Cake DesignerVideo: Grades 3 – 9 In this video a cake designer describes how she uses math in her recipes and designs. Students will relate the importance of mathematics to the field of cake designing.
Katie O’Mahoney is an Intern at KQED Education and a student in the Graduate School of Education at Stanford University. She has also worked as a middle and high school math teacher in the Bay Area.
Michael Pollan has written “The word “sustainability” has gotten such a workout lately that the whole concept is in danger of floating away on a sea of inoffensiveness. Everybody, it seems, is for it whatever it means.”
So what does sustainability mean to you - do you think of solar panels or wind power? Buying food locally? The term is used in relation to environmental management, science, law, consumerism etc. and in so many different contexts, it can be confusing. But essentially sustainability is about sustaining the environment for future generations through forward thinkingstrategies to solve environmental challenges. It involves energy conservation, clean and green energy, technology that protects the environment, green building, and socially responsible organizations and employers.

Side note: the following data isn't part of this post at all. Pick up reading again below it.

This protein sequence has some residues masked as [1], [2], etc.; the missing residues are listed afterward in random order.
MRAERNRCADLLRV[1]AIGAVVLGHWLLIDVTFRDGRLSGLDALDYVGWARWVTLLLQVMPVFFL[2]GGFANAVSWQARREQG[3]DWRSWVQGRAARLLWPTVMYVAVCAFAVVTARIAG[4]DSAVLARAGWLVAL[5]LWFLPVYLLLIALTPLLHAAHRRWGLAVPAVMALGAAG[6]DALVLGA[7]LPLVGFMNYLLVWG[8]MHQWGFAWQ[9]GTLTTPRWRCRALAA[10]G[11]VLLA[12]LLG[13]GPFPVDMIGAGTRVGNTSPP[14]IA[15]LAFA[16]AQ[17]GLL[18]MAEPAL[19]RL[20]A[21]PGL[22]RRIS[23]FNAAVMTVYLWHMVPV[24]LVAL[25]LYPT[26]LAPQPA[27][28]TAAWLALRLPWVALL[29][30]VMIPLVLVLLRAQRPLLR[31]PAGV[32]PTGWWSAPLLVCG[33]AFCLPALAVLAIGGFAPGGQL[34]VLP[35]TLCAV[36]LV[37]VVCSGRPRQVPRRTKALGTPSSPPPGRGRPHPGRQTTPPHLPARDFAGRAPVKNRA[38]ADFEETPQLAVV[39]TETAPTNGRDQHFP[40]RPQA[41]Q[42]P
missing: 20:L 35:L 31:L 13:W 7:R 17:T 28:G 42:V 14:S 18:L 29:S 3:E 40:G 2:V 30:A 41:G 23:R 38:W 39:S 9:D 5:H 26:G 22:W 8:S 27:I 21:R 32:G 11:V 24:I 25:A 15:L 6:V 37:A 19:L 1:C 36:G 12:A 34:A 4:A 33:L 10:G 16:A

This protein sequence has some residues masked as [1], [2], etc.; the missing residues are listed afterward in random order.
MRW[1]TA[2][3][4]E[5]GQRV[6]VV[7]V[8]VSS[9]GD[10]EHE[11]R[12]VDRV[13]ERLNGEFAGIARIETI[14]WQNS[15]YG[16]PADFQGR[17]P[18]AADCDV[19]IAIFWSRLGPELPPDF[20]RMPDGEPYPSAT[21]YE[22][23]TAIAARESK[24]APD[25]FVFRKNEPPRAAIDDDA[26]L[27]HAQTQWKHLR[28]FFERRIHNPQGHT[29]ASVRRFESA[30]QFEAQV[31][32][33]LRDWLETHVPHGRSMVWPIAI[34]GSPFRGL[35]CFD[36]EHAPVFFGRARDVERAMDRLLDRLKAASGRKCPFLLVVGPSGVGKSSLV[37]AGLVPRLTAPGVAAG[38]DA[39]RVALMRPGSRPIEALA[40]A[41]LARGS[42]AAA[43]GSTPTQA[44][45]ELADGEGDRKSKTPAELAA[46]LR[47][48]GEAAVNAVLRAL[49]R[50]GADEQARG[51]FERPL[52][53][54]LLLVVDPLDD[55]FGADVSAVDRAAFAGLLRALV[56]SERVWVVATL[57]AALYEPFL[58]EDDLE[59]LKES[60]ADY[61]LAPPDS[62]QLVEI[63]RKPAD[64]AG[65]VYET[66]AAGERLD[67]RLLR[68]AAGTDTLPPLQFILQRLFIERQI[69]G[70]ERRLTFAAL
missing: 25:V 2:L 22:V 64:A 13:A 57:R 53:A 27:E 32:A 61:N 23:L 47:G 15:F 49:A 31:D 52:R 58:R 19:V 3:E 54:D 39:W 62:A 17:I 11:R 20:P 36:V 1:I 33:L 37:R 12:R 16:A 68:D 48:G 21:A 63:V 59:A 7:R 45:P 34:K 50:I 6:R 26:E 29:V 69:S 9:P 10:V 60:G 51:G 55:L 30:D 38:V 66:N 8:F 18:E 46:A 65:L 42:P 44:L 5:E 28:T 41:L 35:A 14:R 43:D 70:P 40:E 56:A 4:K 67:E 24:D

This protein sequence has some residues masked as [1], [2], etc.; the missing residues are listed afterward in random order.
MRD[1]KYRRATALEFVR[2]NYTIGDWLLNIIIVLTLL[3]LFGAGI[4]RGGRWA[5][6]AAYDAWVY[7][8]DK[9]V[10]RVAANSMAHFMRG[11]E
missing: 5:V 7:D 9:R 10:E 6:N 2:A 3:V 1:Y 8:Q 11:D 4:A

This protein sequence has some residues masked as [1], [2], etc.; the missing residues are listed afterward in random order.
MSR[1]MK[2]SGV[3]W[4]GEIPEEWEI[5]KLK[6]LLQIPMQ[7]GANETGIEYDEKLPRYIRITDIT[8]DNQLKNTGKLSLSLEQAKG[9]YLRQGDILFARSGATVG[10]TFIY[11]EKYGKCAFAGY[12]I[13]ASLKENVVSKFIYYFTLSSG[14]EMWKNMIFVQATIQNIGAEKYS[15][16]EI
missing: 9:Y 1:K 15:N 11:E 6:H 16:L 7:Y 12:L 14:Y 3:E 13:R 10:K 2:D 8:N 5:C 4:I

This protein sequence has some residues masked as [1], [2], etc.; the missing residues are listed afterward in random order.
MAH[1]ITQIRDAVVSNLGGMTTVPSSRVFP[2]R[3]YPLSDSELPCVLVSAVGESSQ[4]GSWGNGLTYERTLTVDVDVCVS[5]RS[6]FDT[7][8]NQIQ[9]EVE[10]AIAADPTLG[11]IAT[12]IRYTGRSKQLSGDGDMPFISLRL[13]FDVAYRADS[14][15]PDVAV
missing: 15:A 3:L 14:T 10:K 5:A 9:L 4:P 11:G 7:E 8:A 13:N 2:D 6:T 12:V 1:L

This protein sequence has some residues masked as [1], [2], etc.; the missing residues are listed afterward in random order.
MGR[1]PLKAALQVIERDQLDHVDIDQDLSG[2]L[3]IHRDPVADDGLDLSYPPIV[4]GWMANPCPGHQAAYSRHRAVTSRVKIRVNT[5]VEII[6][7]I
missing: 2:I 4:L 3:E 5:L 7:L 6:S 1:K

But if you would like to work in some aspect of sustainability, how do you navigate your way through this confusing field and find your own path. Where would you start?
Siripat Nengchamnong is from Thailand and came to the US in 2005. She studied English at San Jose State University and took a Hospitality Management course at Mission College to prepare her for opening her own restaurant, the White Elephant in Santa Clara. Siripat describes how she enjoys the work because she loves to cook and to eat and to please other people with her cooking. She also loves to meet people from all over the world and compare experiences. But Siripat makes it clear that running a restaurant is very hard work indeed.